Well, this is a bit out of character. Here I am with a book recommendation post that’s not based on a meme or book tag. I’d like to congratulate myself for stepping out of my comfort zone, but this is all because I haven’t seen a meme or book tag that focuses on only atmospheric stories.
I’ve been working on this post for weeks because I keep overthinking it. I feel weird recommending books sometimes because I start thinking that I haven’t read enough and I don’t know much, but I’ve gotten over myself for the moment and will share in this post a few books I’ve read that I’d describe as atmospheric.
The term “atmospheric” sometimes baffles me. I’ve only ever seen it applied to stories that are dark and gloomy and eerie, which makes me wonder if it’s only such books that can be described as atmospheric. But I’m sure that’s not right. I call a story atmospheric if it convinces me of a particular feeling… Okay, that probably didn’t make much sense, but I now realize that this is hard to explain. For me, an atmospheric novel is one that convinces me of a particular “feeling” about the setting, which doesn’t necessarily has to be dark and eerie.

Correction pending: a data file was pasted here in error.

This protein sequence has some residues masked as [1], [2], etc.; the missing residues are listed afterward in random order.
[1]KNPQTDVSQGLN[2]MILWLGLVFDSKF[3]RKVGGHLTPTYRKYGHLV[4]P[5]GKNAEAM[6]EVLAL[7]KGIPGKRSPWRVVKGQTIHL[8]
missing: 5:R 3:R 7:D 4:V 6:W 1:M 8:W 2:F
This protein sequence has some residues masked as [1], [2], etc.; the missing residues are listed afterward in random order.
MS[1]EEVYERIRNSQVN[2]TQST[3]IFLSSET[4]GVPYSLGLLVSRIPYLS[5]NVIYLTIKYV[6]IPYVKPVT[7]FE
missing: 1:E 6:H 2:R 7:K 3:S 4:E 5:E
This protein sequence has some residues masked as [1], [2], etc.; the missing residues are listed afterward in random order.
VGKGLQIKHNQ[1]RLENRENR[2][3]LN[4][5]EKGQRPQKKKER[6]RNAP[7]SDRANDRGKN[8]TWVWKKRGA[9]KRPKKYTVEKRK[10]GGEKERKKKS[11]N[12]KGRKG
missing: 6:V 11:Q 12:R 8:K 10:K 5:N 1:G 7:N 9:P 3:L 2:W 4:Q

So, here are a few novels that have a strong sense of atmosphere:
It’s book tag time! 😀
I recently saw this over Kristin Kraves Books and immediately considered myself tagged and drafted up a post. Unfortunately, I was unable to find the creator of the tag, but whoever you are good idea!
3 read once and loved authors
Gyasi is a Ghanaian-American author. I fell in love with her writing as soon as I started reading Homegoing, a historical fiction novel about the experiences of 2 half-sisters who were born in 18th-century Ghana and their descendants. I love Gyasi’s prose, I love the structure of the novel, and I love how impactful the story is. I consider it a modern classic.
I read this in a buddy-read with Rachel from Life of a Female Bibliophile. We initially planned to read The Devourers by Indra Das together but after a few pages in, we realized it wouldn’t work well for a buddy-read. The pace was ploddingly slow, it’s character-focused, which I usually love, but neither one of us were interested in the characters. The story is interesting and my curiosity about what will happen next makes me tempted to complete it, but — ugh! — I really am not feeling it.